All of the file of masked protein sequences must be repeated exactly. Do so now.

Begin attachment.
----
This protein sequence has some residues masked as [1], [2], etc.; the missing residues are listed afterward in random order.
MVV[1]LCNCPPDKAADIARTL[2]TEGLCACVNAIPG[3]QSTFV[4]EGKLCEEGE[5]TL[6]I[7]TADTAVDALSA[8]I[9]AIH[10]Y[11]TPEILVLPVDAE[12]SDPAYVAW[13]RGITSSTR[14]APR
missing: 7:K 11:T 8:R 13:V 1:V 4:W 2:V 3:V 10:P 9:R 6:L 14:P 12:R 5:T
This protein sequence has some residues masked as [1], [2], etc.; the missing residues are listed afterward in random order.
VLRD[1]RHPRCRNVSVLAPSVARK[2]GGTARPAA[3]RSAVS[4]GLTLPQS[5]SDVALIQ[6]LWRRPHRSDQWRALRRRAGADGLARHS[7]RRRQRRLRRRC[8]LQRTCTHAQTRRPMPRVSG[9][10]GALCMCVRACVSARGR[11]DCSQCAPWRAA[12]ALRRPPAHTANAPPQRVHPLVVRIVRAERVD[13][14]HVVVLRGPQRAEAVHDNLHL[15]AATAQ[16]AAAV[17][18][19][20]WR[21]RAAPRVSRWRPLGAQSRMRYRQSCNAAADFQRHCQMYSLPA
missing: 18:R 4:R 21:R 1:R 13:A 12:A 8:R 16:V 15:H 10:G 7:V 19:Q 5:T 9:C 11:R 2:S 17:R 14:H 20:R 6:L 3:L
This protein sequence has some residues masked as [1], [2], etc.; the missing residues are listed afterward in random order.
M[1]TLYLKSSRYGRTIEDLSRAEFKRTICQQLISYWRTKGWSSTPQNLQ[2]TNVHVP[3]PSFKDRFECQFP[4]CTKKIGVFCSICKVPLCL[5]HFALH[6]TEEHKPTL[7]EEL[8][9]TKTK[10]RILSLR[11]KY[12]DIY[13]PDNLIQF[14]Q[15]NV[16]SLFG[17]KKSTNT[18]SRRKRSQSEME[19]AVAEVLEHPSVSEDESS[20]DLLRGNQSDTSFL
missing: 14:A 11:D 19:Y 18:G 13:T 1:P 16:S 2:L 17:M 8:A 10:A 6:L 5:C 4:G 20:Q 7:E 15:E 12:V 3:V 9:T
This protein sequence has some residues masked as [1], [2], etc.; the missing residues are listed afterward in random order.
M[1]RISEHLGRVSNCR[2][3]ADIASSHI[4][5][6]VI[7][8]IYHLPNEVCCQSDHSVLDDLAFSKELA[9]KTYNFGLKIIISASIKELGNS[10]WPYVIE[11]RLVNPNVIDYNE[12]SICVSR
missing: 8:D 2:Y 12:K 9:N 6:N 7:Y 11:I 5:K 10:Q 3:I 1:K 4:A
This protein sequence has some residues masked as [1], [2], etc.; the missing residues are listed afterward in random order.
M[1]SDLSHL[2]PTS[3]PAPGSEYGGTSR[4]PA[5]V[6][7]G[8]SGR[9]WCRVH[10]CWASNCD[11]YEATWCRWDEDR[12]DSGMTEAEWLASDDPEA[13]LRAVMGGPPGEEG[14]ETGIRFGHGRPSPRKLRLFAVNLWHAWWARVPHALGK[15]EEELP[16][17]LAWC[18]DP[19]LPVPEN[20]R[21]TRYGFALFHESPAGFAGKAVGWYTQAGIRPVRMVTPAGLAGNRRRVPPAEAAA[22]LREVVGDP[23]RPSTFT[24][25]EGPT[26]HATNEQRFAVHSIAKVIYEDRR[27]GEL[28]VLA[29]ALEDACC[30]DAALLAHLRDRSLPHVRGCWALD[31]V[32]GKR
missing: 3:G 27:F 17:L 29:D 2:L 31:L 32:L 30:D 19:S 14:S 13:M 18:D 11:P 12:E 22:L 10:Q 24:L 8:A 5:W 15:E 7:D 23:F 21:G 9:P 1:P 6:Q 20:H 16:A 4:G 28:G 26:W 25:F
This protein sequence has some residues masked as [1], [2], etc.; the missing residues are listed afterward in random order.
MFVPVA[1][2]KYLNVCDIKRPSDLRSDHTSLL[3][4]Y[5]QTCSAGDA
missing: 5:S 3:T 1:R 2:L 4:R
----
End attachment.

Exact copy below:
This protein sequence has some residues masked as [1], [2], etc.; the missing residues are listed afterward in random order.
MVV[1]LCNCPPDKAADIARTL[2]TEGLCACVNAIPG[3]QSTFV[4]EGKLCEEGE[5]TL[6]I[7]TADTAVDALSA[8]I[9]AIH[10]Y[11]TPEILVLPVDAE[12]SDPAYVAW[13]RGITSSTR[14]APR
missing: 7:K 11:T 8:R 13:V 1:V 4:W 2:V 3:V 10:P 9:R 6:L 14:P 12:R 5:T
This protein sequence has some residues masked as [1], [2], etc.; the missing residues are listed afterward in random order.
VLRD[1]RHPRCRNVSVLAPSVARK[2]GGTARPAA[3]RSAVS[4]GLTLPQS[5]SDVALIQ[6]LWRRPHRSDQWRALRRRAGADGLARHS[7]RRRQRRLRRRC[8]LQRTCTHAQTRRPMPRVSG[9][10]GALCMCVRACVSARGR[11]DCSQCAPWRAA[12]ALRRPPAHTANAPPQRVHPLVVRIVRAERVD[13][14]HVVVLRGPQRAEAVHDNLHL[15]AATAQ[16]AAAV[17][18][19][20]WR[21]RAAPRVSRWRPLGAQSRMRYRQSCNAAADFQRHCQMYSLPA
missing: 18:R 4:R 21:R 1:R 13:A 12:A 8:R 16:V 15:H 10:G 7:V 19:Q 5:T 9:C 11:R 2:S 17:R 14:H 20:R 6:L 3:L
This protein sequence has some residues masked as [1], [2], etc.; the missing residues are listed afterward in random order.
M[1]TLYLKSSRYGRTIEDLSRAEFKRTICQQLISYWRTKGWSSTPQNLQ[2]TNVHVP[3]PSFKDRFECQFP[4]CTKKIGVFCSICKVPLCL[5]HFALH[6]TEEHKPTL[7]EEL[8][9]TKTK[10]RILSLR[11]KY[12]DIY[13]PDNLIQF[14]Q[15]NV[16]SLFG[17]KKSTNT[18]SRRKRSQSEME[19]AVAEVLEHPSVSEDESS[20]DLLRGNQSDTSFL
missing: 14:A 11:D 19:Y 18:G 13:T 1:P 16:S 2:L 17:M 8:A 10:A 6:L 5:C 4:G 20:Q 7:E 15:E 12:V 3:V 9:T
This protein sequence has some residues masked as [1], [2], etc.; the missing residues are listed afterward in random order.
M[1]RISEHLGRVSNCR[2][3]ADIASSHI[4][5][6]VI[7][8]IYHLPNEVCCQSDHSVLDDLAFSKELA[9]KTYNFGLKIIISASIKELGNS[10]WPYVIE[11]RLVNPNVIDYNE[12]SICVSR
missing: 8:D 2:Y 12:K 9:N 6:N 7:Y 11:I 5:K 10:Q 3:I 1:K 4:A
This protein sequence has some residues masked as [1], [2], etc.; the missing residues are listed afterward in random order.
M[1]SDLSHL[2]PTS[3]PAPGSEYGGTSR[4]PA[5]V[6][7]G[8]SGR[9]WCRVH[10]CWASNCD[11]YEATWCRWDEDR[12]DSGMTEAEWLASDDPEA[13]LRAVMGGPPGEEG[14]ETGIRFGHGRPSPRKLRLFAVNLWHAWWARVPHALGK[15]EEELP[16][17]LAWC[18]DP[19]LPVPEN[20]R[21]TRYGFALFHESPAGFAGKAVGWYTQAGIRPVRMVTPAGLAGNRRRVPPAEAAA[22]LREVVGDP[23]RPSTFT[24][25]EGPT[26]HATNEQRFAVHSIAKVIYEDRR[27]GEL[28]VLA[29]ALEDACC[30]DAALLAHLRDRSLPHVRGCWALD[31]V[32]GKR
missing: 3:G 27:F 17:L 29:D 2:L 31:L 32:L 30:D 19:S 14:S 13:M 18:D 11:P 12:E 22:L 10:Q 24:L 8:A 5:W 15:E 7:D 23:F 21:G 9:P 1:P 6:Q 20:H 16:A 4:G 28:G 26:W 25:F
This protein sequence has some residues masked as [1], [2], etc.; the missing residues are listed afterward in random order.
MFVPVA[1][2]KYLNVCDIKRPSDLRSDHTSLL[3][4]Y[5]QTCSAGDA
missing: 5:S 3:T 1:R 2:L 4:R